Coaching is normally used for managers and executives with basic managerial and leadership skills. If it is clear from the first meeting that the coachee does not even have basic leadership competencies, alternative interventions, including formal training, may initially be considered. Similarly, coaches need to determine if the underperformance is the result of a lack of competence or possibly the result of systems dynamics - which in the work context, involves work dysfunctions or even more serious psychopathology. This specific model provides for public dialogue, which involves a structured feedback process during which selected peers provide the executive or leader with feedback on his or her competencies and progress. These parties need to be selected and oriented and their roles and responsibilities in the intervention explained.
Once these basic dimensions of the contract (psychological and physical) have been negotiated, a formal contract is developed. These contracts can run over six or 12 months with monthly coaching sessions of one-and-a-half to three hours. The formal contract normally describes the roles of the coach, coachees and other relevant parties, the expected outcomes, milestones, time boundaries, assessment methodologies to be used and method of payment. Each competence in the model includes an evaluation component at the end. At the end of the first phase the coach takes responsibility for presenting the outcomes of the phase to the relevant parties and obtaining final approval and feedback before starting the next phase. Evaluation questions that need to be asked include the following: Will this intervention and contract reach the expected outcomes? Are the planned intervention and contract in line with the expectations of both the organisation and the coachee? The feedback from relevant parties on the evaluation process is integrated in the contract and final agreement is reached. A second contract can be negotiated at the end of the intervention and a similar process will be involved in recontracting. The assessment criteria in this competence, regarding the contracting and recontracting process, can be summarised as follows:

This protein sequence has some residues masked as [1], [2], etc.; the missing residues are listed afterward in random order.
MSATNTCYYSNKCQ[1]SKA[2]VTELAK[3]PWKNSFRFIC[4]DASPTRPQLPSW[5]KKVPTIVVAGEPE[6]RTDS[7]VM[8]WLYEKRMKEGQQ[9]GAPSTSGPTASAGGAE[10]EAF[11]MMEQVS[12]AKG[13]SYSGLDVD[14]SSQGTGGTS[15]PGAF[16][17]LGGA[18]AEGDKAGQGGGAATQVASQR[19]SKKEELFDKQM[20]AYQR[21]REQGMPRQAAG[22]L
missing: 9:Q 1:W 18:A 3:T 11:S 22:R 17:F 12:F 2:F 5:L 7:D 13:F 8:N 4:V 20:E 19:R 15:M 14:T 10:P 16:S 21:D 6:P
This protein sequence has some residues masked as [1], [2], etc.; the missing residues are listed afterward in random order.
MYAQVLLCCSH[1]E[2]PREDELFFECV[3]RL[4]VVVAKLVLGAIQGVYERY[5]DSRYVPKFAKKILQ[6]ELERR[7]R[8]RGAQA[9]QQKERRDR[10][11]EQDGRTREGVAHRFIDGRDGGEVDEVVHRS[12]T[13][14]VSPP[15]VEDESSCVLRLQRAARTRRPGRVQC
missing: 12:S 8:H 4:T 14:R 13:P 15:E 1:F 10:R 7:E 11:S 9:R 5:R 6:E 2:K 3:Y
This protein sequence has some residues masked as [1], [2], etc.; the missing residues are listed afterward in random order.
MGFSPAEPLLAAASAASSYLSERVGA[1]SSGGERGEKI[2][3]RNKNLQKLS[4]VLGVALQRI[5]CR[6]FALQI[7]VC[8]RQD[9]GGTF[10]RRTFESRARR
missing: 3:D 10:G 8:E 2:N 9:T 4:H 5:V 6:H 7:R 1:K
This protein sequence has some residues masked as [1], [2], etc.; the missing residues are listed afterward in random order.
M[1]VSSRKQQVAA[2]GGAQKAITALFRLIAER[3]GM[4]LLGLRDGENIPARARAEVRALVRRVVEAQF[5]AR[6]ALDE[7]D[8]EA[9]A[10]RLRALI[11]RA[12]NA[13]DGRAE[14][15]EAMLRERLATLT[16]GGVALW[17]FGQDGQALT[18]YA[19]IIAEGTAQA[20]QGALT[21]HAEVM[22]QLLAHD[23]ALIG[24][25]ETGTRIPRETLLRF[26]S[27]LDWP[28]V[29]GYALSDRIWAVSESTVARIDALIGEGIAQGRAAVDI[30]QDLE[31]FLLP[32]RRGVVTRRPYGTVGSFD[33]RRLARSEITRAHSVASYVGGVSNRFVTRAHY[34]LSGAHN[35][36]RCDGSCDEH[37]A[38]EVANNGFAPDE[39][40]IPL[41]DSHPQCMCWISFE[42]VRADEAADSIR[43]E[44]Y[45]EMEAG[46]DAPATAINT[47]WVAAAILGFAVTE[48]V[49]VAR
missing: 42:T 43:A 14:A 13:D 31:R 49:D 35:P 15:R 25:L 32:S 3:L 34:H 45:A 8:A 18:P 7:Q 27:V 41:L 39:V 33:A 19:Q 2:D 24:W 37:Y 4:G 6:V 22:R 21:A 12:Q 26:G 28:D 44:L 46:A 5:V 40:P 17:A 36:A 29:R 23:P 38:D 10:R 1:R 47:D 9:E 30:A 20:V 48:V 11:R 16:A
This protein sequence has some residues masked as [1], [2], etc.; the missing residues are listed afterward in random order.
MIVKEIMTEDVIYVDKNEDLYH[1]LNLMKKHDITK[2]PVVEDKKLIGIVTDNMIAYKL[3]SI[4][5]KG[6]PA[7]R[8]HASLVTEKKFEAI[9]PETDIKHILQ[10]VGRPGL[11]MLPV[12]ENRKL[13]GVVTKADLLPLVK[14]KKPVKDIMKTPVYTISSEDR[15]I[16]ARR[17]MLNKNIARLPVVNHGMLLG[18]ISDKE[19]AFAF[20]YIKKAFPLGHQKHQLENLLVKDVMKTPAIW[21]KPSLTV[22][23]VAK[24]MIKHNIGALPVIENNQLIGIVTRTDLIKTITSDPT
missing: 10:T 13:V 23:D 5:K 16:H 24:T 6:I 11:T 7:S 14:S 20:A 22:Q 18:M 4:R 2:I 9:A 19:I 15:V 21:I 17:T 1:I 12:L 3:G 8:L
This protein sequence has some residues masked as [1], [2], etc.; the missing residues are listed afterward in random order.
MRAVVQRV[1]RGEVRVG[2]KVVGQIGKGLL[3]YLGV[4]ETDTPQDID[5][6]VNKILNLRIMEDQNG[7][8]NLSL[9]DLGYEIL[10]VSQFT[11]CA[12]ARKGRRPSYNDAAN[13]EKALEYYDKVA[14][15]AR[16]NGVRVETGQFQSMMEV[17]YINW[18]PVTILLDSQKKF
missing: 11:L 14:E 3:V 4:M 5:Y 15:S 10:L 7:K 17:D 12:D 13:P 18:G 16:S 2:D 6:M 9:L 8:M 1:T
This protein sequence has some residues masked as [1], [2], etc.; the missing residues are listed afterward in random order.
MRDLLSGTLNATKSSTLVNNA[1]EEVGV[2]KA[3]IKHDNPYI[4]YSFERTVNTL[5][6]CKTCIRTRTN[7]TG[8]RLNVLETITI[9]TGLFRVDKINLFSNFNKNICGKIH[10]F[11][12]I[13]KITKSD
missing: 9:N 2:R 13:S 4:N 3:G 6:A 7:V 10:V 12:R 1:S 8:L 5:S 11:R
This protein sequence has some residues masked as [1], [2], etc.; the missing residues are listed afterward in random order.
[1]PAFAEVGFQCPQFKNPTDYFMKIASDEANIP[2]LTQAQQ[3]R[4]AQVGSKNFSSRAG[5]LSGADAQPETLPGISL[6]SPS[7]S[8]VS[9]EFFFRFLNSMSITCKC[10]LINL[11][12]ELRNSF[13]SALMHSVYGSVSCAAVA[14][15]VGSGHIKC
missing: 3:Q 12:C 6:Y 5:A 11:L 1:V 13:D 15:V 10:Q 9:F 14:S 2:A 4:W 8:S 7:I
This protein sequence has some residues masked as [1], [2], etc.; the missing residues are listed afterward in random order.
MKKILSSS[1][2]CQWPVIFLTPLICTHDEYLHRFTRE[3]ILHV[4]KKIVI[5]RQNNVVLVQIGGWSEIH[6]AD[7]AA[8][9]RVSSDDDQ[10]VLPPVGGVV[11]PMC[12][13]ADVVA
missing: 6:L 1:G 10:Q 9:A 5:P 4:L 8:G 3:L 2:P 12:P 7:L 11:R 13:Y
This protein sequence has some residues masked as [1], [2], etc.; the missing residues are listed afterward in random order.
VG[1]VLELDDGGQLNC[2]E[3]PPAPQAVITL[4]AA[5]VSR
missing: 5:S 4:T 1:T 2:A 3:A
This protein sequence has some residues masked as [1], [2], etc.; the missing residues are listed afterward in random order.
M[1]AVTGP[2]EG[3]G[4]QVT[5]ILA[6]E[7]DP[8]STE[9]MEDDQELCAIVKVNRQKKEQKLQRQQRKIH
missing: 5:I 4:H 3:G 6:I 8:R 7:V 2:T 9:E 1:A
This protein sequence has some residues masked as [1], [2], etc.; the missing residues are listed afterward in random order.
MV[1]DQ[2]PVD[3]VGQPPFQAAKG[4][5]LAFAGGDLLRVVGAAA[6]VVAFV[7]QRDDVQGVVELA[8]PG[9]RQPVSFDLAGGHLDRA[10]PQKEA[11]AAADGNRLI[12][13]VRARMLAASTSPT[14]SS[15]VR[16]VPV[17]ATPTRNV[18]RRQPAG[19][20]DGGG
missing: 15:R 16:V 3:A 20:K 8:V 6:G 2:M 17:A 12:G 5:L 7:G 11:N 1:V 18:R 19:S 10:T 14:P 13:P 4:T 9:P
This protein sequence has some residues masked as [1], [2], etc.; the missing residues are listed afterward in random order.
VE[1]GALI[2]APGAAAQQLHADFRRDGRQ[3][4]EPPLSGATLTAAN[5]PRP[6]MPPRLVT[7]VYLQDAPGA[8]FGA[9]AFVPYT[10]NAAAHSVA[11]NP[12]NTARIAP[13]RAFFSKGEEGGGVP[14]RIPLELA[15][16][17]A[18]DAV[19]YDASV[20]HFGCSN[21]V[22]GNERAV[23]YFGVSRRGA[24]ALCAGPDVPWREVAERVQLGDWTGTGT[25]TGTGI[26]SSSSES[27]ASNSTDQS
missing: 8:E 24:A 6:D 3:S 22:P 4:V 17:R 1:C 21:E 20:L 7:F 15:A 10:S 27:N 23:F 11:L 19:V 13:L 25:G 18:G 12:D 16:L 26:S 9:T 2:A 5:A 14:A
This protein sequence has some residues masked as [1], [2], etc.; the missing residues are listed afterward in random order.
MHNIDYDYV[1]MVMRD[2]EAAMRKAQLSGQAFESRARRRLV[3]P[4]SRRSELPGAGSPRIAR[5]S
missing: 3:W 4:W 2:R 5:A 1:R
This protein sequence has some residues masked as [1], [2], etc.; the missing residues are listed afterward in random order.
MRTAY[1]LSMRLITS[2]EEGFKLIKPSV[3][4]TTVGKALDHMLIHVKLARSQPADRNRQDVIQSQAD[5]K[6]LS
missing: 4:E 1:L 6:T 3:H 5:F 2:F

Coaches orient themselves to understand the business context.
Coaches familiarise themselves with the leadership profile in the organisation.
Consultation takes place with relevant parties on the expected outcomes of the intervention.
Rapport is established with the coachee (executive) and the expected outcomes are determined.
The possibility of an effective working relationship is determined.
The coachee is oriented to the nature of the intervention.
The appropriateness of a coaching intervention is determined.
Agreement is reached on the participation of relevant parties.
An acceptable coaching contract, including cost, is negotiated.
The contracting process is evaluated in terms of role clarity, expected outcomes, milestones and time boundaries (time, space and task).
A second contract can be negotiated and developed if required.